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article imageSeagate unveils giant 60TB SSD, the largest ever created

By James Walker     Aug 10, 2016 in Technology
Seagate has announced the world's largest solid state drive ever created, a 60TB goliath that spells the end for mechanical hard drives. While the technology remains a demonstration prototype for now, Seagate hopes to start commercial sales next year.
Seagate announced the new drive at the Flash Memory Summit in Cupertino, California, yesterday. It is one of two new products debuted by the company, both aiming to "extend the limits" of mass storage devices with new levels of capacity and performance. Both products are aimed firmly at enterprise datacentres but the technology within will trickle down to the consumer market over time.
Seagate's headline announcement is the unveiling of its new 60 terabyte Serial Attached SCSI (SAS) solid state drive. It is the largest SSD ever created and will be ready for production next year as part of Seagate's Enterprise portfolio. The 3.5-inch drive fits into existing servers, housing a record storage capacity inside a conventional form factor.
The SSD is built from over a thousand dies of Micron's 3D TLC NAND Flash memory. To connect so many storage chips to a single controller, Seagate has used ONFi bridge chips to increase the bandwidth of each of the controller's NAND channels. This allows it to manage many more dies than would ordinarily be possible, making the extraordinary capacity possible. Seagate said the system could be expanded further in the future, potentially leading to a 100TB SSD in just a few more years.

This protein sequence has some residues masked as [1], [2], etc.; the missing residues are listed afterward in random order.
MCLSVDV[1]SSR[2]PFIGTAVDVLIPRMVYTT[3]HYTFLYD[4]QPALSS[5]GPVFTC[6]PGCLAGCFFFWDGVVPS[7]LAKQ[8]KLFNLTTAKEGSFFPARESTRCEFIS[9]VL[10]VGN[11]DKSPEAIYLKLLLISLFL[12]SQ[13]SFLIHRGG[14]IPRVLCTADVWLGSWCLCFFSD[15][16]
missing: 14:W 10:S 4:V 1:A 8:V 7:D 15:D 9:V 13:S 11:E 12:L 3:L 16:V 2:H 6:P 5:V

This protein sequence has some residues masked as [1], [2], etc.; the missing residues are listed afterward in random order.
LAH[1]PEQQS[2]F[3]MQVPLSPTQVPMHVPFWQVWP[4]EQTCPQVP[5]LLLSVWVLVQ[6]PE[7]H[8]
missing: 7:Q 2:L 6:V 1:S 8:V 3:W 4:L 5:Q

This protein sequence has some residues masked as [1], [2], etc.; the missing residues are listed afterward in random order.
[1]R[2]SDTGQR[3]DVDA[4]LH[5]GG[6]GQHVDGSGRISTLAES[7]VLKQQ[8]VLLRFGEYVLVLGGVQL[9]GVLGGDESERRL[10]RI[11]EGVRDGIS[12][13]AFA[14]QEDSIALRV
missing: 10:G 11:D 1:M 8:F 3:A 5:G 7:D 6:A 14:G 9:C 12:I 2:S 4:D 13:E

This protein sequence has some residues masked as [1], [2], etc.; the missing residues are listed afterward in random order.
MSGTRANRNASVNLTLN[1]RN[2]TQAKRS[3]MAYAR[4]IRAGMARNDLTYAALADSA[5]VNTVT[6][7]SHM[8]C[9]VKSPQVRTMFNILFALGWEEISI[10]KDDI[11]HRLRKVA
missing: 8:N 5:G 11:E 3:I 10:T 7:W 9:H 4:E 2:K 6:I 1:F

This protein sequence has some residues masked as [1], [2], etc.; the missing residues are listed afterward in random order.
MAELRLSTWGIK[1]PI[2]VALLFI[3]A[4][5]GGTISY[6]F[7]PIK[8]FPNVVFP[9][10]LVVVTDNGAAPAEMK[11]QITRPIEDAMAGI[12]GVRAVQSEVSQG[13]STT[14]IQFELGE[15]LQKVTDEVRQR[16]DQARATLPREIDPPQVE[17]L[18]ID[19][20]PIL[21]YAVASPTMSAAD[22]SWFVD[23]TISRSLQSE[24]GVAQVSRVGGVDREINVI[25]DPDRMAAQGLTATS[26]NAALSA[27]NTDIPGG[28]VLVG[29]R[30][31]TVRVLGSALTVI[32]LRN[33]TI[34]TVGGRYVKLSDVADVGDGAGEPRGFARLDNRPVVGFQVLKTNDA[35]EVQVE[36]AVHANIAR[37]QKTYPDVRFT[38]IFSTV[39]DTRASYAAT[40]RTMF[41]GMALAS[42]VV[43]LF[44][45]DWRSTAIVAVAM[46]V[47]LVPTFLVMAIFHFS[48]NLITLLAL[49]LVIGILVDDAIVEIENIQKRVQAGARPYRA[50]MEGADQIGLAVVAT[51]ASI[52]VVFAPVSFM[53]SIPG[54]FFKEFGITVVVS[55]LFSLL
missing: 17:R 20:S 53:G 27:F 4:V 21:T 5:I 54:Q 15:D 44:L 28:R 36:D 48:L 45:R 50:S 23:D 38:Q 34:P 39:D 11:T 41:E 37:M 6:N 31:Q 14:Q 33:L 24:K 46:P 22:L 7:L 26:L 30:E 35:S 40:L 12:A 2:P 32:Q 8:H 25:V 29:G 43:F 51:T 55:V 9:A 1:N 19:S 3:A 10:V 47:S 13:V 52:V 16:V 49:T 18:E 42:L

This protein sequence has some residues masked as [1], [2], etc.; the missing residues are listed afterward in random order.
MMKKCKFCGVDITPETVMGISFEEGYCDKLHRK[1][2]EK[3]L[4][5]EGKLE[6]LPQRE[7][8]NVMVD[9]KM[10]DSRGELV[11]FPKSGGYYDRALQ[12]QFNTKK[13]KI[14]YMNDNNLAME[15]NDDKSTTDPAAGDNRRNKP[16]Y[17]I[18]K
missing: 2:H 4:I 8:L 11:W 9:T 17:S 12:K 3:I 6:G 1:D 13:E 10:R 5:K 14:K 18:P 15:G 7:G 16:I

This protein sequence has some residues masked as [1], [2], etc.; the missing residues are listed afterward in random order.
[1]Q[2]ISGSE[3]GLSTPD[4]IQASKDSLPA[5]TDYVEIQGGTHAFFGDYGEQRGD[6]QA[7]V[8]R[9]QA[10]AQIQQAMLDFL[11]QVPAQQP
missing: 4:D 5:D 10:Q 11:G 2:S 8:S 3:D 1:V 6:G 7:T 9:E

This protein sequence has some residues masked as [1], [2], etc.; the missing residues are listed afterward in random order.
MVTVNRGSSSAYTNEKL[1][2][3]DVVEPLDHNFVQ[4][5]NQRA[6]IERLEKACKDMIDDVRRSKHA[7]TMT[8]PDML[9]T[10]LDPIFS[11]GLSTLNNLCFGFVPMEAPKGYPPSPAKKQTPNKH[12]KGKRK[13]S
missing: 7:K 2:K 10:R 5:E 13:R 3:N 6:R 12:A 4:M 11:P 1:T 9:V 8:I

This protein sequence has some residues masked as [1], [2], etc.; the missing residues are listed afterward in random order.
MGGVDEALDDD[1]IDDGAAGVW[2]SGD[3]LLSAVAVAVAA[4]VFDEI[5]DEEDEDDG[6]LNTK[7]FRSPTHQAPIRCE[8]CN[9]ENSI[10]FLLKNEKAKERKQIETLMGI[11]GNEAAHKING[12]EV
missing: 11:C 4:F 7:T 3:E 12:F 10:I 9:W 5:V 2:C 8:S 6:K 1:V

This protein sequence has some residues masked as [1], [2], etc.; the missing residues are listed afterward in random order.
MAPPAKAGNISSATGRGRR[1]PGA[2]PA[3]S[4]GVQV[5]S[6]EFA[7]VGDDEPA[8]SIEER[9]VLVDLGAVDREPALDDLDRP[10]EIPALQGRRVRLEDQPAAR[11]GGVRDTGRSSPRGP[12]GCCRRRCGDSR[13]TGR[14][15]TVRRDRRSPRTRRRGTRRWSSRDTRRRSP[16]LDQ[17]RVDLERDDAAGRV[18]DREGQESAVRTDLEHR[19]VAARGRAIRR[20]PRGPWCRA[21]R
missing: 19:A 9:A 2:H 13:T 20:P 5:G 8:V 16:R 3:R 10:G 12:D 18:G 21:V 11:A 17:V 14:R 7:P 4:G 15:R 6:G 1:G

Apart from the huge capacity, the rest of the SSD's specs aren't anything exceptional. It connects using a dual-port SAS interface rated for 12Gb/s transfers. Sequential read speeds are specified as 1,500MB/s and sequential writes for 1,000MB/s. Performance when running random read and random write operations hasn't been disclosed.
The development of the drive signals once again that mechanical hard drives will soon be eradicated altogether. SSDs are slowly banishing HDDs from the consumer market as their high performance allows for faster devices. Until very recently, HDDs have boasted far higher capacities than SSDs though, making them far more appropriate for enterprise environments where huge amounts of data are stored.
Over the past couple of years, the tables have turned dramatically. Only a few months ago, Samsung commercially launched a 15TB SSD, surpassing the 12TB limit of modern hard drives. Until Seagate's announcement this week, it was the largest SSD in the world. Now the record has been quadrupled, reaching capacities that the spinning platters in hard drives could never achieve.
Seagate is demonstrating its 60TB SSD to prospective customers now. It could be used to store 12,000 movies or 400 million photos, taking care of the datacentre needs of services like Netflix or Google Photos. Next year, companies will be able to purchase the drive and install it in their servers. Pricing hasn't been disclosed but expect it to be eye-wateringly high compared to consumer SSDs.
Seagate also launched the 8TB Nytro XP7200 NVMe SSD at the Flash Memory Summit, a datacentre SSD that will be available from the last quarter of 2016. The company said it is designed to accommodate the "hyperscale" needs of today's data centres, connecting over a single PCIe interface and using four separate controllers. This allows it to achieve higher performance than comparable rival drives, making it suitable for powering demanding applications.
More about Seagate, Hard drive, Ssd, Solid state drive, Storage
 
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